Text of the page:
The New City has presented a lot of opportunities for investors and the local people.

The new city will also have the Supreme and High Courts, the Reserve Bank, upmarket suburbs, hotels and shopping malls.

A university, technology centre, schools, churches, hospitals and industrial sites are some of the major features that will transform the landscape.

A State House and official residences for the Speaker and Senate President will also be constructed.

It is estimated that the new city will cost $10 billion, with investment coming from Government, pension funds and foreign direct investment.

Sprawled on 18 hectares of prime land, the city will be able to accommodate more than a million people.

A preliminary map of the new city shows that it will encompass Nyabira, Mt Hampden and some parts of Mazowe, while bordering with Westgate on the present outskirts of Harare

Basing on the preliminary map, New City will be a complete stand-alone with its own water and sewage treatment plants.

Mazowe and Kunzvi Dams and four other smaller water bodies, will supply the new city with water.

As of now, the responsible authority for the area, the Zvimba Rural District Council is on record promising those that will settle in the area that it has plans to have its own source of treated water.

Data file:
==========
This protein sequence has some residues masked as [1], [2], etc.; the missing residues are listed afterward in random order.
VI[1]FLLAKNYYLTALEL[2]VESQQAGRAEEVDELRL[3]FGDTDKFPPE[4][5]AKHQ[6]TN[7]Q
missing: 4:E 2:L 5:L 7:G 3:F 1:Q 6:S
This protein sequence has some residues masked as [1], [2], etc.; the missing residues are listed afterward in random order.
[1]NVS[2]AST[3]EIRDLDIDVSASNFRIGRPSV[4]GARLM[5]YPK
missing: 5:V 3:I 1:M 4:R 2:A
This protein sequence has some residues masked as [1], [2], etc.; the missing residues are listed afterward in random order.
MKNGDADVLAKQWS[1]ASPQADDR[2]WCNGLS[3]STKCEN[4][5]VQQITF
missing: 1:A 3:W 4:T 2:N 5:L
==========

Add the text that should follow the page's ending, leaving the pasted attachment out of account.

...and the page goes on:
A model of the new city shows a development that will be solar powered and heated through biogas by recycling garbage and waste.

The construction of the city will lure more visitors and investors into the country.

Locals are set to benefit immensely from the setting up of the city, with timber traders that are operating along Lomagundi Road expecting their businesses to thrive.

Some of the downstream businesses that are set to benefit are the brick moulding companies, abattoirs and the residents of the flourishing settlement of Nyabira.

The nearby Prince Charles airport will likely get a revamp to match the establishment of the New City.

Resettled farmers from such surrounding areas as Lilfordia, Muzururu and Royden are set to immensely benefit.